Friday, June 14, 2013

My stint as a Bird Habitat Assessment intern

Aaron and Graham, students from UW-Madison, are conducting a bird and reptile habitat assessment on the Farm this summer. Early each morning, they observe birds at various points around the Farm; the inventory they're creating will help us understand what birds are using our property and how we can further enhance the habitat here. An absolute novice, I was curious about their work so on Tuesday morning joined them in the field. Here's how it all went down: 

5 AM – My alarm goes off. Snooze!

5:47 AM – I've made it to the Farm and eat a quick breakfast while the Keurig brews a hot cup of joe.

6:22 AM – Where are these dudes?? We were supposed to meet at 6 but I don't mind waiting. It's a beautiful morning on the Farm. Mist is rising off 4 Winds Pond and the bullfrogs are shouting to one another. 


4 Winds Pond, 6 AM - a little piece of heaven.

6:28 AM – Graham and Aaron arrive, offer me some binoculars and talk about the morning's agenda. They have hit the majority of the 80-some observation points plotted around the farm. I bought new rubber boots last night and am anxious to get them dirty and wet, so I request some points that are in the marsh. Request denied - they hit all those points the day before.



Graham and Aaron at our first stop of the day.
6:32 AM – We roll up to point 44 and the observation begins. The process goes like this: they use a GPS device to navigate to a point. Once there, they talk about what they're initially hearing, set up a recorder, get their binoculars ready and grab a notebook. Then, they start a timer. For the next 10 minutes, they make minimal noise as they record all the calls and birds they're seeing. At the end of the 10 minutes, they talk about anything they weren't familiar with and use apps on their phones or Sibley Bird Guide to help identify. Nothing exciting or uncommon to note at our first stop, other than Graham teaching me how to identify a robin's call mnemonically ("cheer up! cheerily!").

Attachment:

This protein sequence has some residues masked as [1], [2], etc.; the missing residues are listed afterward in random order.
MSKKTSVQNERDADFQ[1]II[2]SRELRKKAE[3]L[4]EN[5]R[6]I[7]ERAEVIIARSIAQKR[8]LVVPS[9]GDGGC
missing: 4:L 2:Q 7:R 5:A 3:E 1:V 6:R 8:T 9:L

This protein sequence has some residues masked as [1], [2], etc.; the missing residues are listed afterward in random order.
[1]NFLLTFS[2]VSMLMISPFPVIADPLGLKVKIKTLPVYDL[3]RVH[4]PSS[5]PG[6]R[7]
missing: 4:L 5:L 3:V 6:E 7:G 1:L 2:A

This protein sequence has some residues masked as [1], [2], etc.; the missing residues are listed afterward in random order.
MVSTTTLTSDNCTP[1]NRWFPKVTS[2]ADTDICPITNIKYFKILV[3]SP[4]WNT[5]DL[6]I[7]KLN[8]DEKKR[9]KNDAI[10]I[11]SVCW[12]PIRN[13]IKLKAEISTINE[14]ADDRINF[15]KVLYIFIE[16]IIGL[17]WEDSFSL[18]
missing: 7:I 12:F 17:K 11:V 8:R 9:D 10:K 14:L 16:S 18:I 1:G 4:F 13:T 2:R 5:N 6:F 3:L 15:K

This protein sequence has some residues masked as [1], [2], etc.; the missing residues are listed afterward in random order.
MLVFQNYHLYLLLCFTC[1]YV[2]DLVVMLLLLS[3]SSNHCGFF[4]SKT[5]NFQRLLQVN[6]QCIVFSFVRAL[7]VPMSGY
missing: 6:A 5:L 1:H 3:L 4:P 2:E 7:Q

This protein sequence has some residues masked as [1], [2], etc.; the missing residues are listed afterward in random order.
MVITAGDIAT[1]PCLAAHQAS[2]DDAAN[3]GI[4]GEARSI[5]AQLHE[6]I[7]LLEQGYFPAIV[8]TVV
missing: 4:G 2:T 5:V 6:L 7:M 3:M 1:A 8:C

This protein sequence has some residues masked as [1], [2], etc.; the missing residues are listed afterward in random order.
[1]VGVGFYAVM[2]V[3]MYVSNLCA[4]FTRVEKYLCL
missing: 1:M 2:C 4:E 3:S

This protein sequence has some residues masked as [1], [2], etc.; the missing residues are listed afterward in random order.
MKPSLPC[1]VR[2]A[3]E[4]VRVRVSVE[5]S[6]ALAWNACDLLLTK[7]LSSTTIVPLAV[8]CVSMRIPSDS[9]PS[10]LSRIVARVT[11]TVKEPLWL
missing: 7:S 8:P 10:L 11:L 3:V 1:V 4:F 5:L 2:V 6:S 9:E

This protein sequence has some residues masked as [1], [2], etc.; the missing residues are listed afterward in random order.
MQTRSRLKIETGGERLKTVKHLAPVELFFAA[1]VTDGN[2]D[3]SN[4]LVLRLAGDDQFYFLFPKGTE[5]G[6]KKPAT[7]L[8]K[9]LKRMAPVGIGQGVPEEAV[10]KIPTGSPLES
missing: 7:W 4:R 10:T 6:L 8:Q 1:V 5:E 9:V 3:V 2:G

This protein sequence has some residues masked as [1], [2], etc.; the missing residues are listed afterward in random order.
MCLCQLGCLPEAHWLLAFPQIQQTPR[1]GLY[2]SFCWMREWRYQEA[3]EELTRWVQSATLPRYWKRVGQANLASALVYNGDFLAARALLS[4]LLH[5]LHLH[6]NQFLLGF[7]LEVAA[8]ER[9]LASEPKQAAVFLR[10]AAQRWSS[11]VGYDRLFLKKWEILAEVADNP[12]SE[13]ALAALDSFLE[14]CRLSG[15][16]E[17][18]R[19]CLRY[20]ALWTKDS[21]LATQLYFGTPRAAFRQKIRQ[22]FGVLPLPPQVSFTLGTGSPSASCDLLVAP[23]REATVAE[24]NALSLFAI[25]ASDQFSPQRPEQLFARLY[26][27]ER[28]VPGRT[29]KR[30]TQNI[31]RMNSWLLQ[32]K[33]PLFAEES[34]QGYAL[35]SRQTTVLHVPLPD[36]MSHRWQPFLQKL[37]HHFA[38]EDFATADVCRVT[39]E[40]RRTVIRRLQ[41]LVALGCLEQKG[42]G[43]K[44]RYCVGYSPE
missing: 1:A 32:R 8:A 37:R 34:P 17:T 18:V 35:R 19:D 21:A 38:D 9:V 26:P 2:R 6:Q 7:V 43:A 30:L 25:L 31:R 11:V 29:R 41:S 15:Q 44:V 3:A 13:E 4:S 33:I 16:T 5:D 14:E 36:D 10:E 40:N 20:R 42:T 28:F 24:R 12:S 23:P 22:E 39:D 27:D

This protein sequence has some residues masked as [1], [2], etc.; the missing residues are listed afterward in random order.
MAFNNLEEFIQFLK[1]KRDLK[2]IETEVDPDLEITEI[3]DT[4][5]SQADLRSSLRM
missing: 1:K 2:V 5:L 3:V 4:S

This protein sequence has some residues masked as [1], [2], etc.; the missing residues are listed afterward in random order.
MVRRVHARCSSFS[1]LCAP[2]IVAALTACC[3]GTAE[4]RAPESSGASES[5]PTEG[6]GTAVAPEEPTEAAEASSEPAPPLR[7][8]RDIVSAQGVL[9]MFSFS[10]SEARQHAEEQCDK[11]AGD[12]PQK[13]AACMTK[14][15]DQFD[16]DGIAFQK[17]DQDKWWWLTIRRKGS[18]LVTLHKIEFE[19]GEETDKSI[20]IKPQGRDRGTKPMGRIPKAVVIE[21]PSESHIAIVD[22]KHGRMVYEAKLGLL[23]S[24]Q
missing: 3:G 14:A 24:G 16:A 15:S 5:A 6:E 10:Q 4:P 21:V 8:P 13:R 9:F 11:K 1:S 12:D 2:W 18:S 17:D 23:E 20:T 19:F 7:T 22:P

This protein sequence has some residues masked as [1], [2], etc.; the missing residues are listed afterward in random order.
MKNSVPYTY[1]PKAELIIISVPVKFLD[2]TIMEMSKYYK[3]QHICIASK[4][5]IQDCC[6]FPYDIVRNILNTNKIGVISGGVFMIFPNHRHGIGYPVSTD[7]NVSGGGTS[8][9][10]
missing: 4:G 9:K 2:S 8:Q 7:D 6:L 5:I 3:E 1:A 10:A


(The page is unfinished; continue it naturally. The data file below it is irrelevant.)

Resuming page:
7:03 AM: We spy a cedar waxwing. As a novice I probably shouldn't be declaring favorites, but this bird might be it. I love the look of its smooth ("waxed") feathers and the combover! 


Cedar waxwing (left) and black-billed cuckoo.
7:21 AM: In a young, mixed-hardwood plantation now and we're listening to something that doesn't even sound like a bird. It has a low, gravely call, almost a rattle. Aaron is able to get a fairly good look at the bird: tan back, white breast and bold, bright red eyes. Based off that description and the interesting call, we (ok, they - I just tried to stay out of the way) put their heads together and deduce it is a black-billed cuckoo – the first they have found on the Farm. 

7:29 AM: My brain works funny sometimes… this morning happens to be one of those times. I hear Graham mention the "Willow Flycatcher" and a few minutes later, I ask him about the "Yellow Anteater." Flycatcher, anteater... willow, yellow. Almost the same thing? 

8:13 AM: Near Corn Pond now, finished with the 10 minutes of observation when we notice a flurry of yellow. I go check it out because at this point, I'm nearly an expert right? I get a good look at the bird and am blown away by the vibrancy of its plumage! Graham gets a peek at it before it flies away and thinks it is a prothonotary warbler.  But why such a complicated name for such a sweet little bird? 


Prothonotary warbler
8:48 AM: We spot a beautiful male bluebird. He is hanging out in some spruce, flying around looking proud. His colors are so vibrant, it's almost startling. Nature is so cool! 

10:01 AM: It's getting hot; my new boots are sweat machines. The bugs are eating me alive. And I just dropped my phone in goose poop. Time for me to call my stint as a bird observation intern over and out. 

Thanks Graham and Aaron for letting me tag along and for all the great work you're doing here!

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